The Magnificent Butcher (1979)

PG-13   |    |  Action, Comedy, Drama


The Magnificent Butcher (1979) Poster

A hot headed young butcher, who is also a kung fu disciple, gets embroiled in a feud with a rival shaolin temple.


7.3/10
2,177


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  • Sammo Kam-Bo Hung and Fat Chung in The Magnificent Butcher (1979)
  • Kam Cheung in The Magnificent Butcher (1979)
  • Sammo Kam-Bo Hung and Mei Sheng Fan in The Magnificent Butcher (1979)
  • The Magnificent Butcher (1979)
  • Mo Yuen in The Magnificent Butcher (1979)
  • The Magnificent Butcher (1979)

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Cast & Crew

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Director:

Woo-Ping Yuen

Writers:

Edward Tang, Jing Wong

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User Reviews


16 April 2007 | CapnDred
8
| The best of the best!!!
A great film. Sure it's a 70's kung fu film, but this one seems somehow to rise above many of its ilk. It starts quickly and from there, it feels like there's never 10 minutes go by without a cracking fight scene. And that's just the thing - ALL the fight scenes are cracking... even the ones you would expect to be minor throw-away scuffles are awesomely executed, filmed and edited! As a 70s Hong Kong Kung Fu film, it still has some fairly broad humour, but it feels more hit than miss. The pantomime style farcical elements here don't seem as forced or as protracted as in many movies of this type. It has some genuinely moving moments and the plot, although straightforward and formulaic, is also refreshing in that it doesn't deviate too much with irrelevances. Nor does it get too tied up in itself. However, there is enough plot there to keep interest in the brief bits between fights.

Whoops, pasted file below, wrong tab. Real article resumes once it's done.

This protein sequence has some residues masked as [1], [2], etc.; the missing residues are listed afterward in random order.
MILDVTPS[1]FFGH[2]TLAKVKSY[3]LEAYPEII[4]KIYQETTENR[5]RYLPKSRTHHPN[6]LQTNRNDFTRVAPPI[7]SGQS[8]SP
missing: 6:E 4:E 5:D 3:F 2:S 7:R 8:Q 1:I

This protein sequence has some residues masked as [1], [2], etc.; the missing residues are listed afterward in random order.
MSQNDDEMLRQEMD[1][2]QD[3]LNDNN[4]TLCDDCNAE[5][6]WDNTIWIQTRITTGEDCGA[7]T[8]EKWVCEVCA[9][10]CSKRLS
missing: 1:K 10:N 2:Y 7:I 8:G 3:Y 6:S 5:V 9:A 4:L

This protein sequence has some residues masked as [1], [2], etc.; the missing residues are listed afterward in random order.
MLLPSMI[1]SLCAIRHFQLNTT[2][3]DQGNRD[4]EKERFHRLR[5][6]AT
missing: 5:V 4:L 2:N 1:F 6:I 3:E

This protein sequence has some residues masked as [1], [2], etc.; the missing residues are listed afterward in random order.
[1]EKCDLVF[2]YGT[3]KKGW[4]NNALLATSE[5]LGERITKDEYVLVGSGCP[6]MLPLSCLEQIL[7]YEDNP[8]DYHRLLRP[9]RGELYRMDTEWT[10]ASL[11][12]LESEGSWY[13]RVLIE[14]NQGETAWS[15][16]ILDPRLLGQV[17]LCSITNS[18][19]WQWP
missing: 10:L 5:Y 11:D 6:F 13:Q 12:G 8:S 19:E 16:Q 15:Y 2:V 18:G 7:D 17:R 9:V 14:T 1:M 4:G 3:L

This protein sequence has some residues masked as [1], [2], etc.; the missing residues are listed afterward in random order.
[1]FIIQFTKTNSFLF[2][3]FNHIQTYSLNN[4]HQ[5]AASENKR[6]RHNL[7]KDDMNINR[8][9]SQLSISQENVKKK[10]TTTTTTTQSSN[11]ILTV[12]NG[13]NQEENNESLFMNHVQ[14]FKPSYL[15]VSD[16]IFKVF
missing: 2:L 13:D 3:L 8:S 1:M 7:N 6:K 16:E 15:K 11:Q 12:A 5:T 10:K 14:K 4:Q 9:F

And this film IS about the fights. There is some awesome kung fu with just the right mix of reality-grounded martial arts, and odd touches wire-assisted flair. Sammo, as with many of the main players, is clearly at his peak, and with his input, the fights can be pretty brutal at times. They are fast, lengthy, hard, and fast and are just starting to move away from the stilted nature of the 70s films. Yuen Biao gets a great showcase fight too - one that shows his martial arts ability more than his acrobatic prowess. This is a film about the martial arts - there are some impressive acrobatics but they are kind of the run of the mill stuff of these films, rather than the jaw-dropping acrobatics of say Wheels on Meals or Dragons Forever. Sammo pulls out some impressive flips though. As does Beggar So's character.

This is my new favourite 70s kung-fuer... and I found it more enjoyable, even, than... dare I say it... Drunken Master!!! Yes - it's that good!

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Details

Release Date:

19 December 1979

Language

Cantonese, Mandarin


Country of Origin

Hong Kong

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